When a client suddenly uncovers a major gap between expectations (based on the interview discussions) and their ground reality during the early stages of their job engagement (typically their first month), it is time for a pause to review your options.

One reason this may be happening increasingly more, is perhaps because of how the interview process has devolved into a series of highly structured interviews, where each interviewer is given a fixed amount of time to interview a candidate and a fixed number of questions they are expected to raise. I also find that the interviewers’ questions consume most of the time given in each slot and the candidate is hardly given any time to explore in an unstructured way to see the mutual fit. Unfortunately, the fit is more a concern for the interviewer and the employer than vice versa. With this lop-sided interview dynamic, the candidate is expected to let out a sigh of relief when the interview rounds culminate in a job offer without so much as having a modicum scrutiny from the other side.

This blog is about how to get to that point of exploring a mutual fit sooner than later and what to do when you have a clear sense that you made a mistake in taking on your new job?!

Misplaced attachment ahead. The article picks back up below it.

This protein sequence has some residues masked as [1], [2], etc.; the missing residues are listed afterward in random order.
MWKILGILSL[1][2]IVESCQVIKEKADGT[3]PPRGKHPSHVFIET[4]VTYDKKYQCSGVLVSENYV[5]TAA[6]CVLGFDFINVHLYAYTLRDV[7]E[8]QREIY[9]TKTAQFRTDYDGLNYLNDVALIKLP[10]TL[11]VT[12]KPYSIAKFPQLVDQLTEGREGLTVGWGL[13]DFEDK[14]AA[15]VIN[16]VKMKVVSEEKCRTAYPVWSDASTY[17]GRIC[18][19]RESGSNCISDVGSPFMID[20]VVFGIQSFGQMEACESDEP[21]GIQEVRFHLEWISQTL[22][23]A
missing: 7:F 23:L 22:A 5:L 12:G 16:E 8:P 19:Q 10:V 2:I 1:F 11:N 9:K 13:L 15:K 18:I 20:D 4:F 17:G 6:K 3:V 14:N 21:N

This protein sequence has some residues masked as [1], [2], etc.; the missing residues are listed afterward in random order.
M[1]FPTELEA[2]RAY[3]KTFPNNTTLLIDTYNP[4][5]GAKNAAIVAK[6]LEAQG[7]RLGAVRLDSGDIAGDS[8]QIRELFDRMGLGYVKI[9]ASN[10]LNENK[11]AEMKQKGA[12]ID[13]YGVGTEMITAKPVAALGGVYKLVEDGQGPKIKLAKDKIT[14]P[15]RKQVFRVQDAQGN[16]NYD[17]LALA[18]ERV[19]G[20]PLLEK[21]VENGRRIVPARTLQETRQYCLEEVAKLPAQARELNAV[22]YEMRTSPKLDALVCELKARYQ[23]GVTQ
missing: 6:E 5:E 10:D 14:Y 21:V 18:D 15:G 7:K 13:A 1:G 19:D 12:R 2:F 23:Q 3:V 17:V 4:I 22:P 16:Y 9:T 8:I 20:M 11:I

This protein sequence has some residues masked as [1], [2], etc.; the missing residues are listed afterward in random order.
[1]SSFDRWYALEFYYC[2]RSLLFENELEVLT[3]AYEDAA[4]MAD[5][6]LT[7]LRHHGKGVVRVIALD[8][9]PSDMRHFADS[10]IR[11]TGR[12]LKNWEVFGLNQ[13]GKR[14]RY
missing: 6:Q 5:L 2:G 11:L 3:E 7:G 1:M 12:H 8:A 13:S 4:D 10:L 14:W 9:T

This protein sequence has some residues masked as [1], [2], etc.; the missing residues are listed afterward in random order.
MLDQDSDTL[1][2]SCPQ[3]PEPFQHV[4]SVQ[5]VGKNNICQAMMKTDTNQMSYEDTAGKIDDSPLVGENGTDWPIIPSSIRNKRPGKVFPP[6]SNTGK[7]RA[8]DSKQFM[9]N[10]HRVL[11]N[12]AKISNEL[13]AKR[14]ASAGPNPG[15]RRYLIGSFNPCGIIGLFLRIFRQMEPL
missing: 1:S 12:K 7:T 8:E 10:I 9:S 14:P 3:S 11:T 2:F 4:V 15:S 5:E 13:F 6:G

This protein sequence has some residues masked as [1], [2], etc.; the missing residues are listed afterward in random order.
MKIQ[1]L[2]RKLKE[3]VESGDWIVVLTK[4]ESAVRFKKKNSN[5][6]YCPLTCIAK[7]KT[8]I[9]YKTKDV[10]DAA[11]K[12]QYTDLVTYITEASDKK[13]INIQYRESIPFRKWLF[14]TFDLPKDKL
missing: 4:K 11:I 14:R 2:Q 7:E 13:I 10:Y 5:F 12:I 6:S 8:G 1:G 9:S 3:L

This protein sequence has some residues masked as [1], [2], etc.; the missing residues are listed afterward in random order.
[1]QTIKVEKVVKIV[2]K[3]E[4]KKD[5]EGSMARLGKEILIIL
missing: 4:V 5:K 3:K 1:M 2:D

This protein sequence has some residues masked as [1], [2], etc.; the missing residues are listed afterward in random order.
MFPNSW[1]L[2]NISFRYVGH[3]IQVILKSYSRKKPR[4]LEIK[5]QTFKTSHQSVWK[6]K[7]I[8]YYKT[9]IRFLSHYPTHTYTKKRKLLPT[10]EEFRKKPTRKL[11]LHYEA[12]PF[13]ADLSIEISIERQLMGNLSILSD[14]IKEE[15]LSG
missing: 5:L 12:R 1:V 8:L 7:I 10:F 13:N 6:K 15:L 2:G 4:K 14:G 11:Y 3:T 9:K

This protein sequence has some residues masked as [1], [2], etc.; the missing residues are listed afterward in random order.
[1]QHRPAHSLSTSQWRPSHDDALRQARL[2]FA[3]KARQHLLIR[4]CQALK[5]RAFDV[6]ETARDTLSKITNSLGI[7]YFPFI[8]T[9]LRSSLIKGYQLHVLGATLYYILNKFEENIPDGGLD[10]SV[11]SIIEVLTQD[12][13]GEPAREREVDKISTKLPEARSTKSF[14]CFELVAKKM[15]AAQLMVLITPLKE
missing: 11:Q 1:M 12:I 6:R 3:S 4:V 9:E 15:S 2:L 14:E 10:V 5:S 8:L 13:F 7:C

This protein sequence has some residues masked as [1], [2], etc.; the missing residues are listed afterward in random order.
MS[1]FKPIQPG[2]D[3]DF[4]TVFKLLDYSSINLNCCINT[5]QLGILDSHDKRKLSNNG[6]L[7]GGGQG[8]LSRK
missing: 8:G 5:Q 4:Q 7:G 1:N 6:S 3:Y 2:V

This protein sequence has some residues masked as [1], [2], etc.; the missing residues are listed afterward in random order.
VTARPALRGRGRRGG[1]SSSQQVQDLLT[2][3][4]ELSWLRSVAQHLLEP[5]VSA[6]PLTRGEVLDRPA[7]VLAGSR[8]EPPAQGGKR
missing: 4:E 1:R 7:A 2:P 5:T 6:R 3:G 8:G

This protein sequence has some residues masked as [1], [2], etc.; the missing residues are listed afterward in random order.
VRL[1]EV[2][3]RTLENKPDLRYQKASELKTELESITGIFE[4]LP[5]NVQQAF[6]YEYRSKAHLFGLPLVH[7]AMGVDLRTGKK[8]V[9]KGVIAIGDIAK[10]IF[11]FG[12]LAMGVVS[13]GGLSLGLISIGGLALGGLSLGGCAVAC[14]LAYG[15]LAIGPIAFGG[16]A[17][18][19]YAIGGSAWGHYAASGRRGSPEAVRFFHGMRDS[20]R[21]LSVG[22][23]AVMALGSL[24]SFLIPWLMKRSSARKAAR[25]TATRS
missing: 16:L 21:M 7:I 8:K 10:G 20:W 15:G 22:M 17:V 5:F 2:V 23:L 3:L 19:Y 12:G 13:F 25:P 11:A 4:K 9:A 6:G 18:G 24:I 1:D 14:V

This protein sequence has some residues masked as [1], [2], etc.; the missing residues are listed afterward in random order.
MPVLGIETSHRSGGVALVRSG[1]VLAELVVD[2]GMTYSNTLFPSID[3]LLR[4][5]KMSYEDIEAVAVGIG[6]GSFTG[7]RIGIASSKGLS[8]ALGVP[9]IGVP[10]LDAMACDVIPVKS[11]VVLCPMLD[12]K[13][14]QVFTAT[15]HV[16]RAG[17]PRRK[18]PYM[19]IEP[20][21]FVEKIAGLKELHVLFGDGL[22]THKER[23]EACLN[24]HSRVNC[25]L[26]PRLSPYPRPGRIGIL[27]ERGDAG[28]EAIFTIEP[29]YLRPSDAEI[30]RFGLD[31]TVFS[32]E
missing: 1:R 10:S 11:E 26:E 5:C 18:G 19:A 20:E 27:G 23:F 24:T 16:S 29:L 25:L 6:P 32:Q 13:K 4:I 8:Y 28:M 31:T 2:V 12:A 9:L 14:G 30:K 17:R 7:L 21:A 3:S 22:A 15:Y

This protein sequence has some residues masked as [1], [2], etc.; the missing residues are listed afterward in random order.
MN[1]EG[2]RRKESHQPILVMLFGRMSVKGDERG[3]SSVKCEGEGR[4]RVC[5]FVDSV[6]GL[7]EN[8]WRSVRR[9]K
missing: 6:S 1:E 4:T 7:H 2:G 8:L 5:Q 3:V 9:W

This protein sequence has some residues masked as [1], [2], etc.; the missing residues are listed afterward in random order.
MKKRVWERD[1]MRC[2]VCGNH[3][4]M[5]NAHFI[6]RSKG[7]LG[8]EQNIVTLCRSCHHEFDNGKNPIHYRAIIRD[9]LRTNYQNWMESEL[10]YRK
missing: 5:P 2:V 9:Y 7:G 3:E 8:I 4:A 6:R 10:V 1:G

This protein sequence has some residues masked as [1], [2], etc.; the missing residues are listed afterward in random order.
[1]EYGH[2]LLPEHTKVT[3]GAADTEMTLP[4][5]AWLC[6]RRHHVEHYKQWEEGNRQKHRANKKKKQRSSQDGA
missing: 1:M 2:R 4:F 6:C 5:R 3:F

Here are my suggestions:

  1. One of the first rules to follow from a candidate’s side is to ask as many “fit” questions throughout the interview rounds as you can and judge how the interviewers behave during these interviews. If they are highly structured and do not allow any open-ended questions from the candidate, then this is a red flag that should alert the candidate to be vigilant about how to close the deal before you accept the final offer.
  2. Before even going for the interviews do your due-diligence by researching not only the company or the business unit (BU) you are targeting, but by also talking to anyone inside that BU or the group that you are going after to check the culture, management practices, and how employees are treated in general. If you read too many negative reviews on social media (Glassdoor, among others) explore further to protect yourself. Do not ignore such signals.
  3. Look at the employee attrition in the company and especially in the immediate area of your work. If that rate is in double digits it is a red flag that should alert you to be vigilant.